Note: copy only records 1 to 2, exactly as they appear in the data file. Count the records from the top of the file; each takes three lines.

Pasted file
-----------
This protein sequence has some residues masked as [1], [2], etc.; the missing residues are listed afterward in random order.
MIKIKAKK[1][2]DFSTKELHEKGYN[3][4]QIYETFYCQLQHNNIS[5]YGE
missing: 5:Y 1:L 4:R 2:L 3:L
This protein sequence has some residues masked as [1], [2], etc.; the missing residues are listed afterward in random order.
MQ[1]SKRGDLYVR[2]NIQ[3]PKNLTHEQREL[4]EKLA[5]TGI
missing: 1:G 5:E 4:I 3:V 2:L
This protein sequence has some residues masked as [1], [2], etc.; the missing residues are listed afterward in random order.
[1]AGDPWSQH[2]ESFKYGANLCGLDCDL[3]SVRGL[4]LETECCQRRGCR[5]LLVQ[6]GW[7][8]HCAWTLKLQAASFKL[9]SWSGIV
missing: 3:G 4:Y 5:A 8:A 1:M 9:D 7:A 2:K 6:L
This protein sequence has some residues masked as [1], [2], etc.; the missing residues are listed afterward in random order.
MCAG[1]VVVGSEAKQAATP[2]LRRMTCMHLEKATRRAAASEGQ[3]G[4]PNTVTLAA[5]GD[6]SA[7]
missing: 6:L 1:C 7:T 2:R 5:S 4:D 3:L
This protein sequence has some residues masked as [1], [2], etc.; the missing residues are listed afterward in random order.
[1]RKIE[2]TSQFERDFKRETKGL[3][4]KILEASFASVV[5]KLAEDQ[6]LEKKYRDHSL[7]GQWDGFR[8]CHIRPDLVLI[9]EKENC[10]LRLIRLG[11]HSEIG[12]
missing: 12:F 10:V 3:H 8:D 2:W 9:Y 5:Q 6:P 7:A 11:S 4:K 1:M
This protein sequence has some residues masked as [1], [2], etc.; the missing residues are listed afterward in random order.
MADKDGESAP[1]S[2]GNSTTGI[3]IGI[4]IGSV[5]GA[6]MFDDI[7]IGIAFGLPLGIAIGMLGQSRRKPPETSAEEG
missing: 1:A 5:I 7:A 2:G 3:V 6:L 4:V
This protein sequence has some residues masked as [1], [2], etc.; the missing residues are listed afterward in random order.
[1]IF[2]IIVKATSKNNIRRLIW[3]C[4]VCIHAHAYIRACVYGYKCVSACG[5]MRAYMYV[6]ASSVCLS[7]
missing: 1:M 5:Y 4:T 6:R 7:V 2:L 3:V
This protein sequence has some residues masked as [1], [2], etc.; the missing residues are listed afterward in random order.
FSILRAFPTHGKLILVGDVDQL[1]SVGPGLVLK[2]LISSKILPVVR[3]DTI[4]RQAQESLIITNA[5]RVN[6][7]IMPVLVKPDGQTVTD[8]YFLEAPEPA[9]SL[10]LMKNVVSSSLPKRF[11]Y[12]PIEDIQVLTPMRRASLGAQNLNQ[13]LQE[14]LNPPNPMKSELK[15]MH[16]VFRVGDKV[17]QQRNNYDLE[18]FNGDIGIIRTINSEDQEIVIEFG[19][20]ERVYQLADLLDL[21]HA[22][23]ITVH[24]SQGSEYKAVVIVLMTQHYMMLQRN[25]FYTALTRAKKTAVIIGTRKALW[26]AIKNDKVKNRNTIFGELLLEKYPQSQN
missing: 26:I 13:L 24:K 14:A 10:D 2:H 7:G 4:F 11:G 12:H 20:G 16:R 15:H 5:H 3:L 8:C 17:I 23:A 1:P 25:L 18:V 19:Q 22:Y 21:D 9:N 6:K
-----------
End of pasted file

This protein sequence has some residues masked as [1], [2], etc.; the missing residues are listed afterward in random order.
MIKIKAKK[1][2]DFSTKELHEKGYN[3][4]QIYETFYCQLQHNNIS[5]YGE
missing: 5:Y 1:L 4:R 2:L 3:L
This protein sequence has some residues masked as [1], [2], etc.; the missing residues are listed afterward in random order.
MQ[1]SKRGDLYVR[2]NIQ[3]PKNLTHEQREL[4]EKLA[5]TGI
missing: 1:G 5:E 4:I 3:V 2:L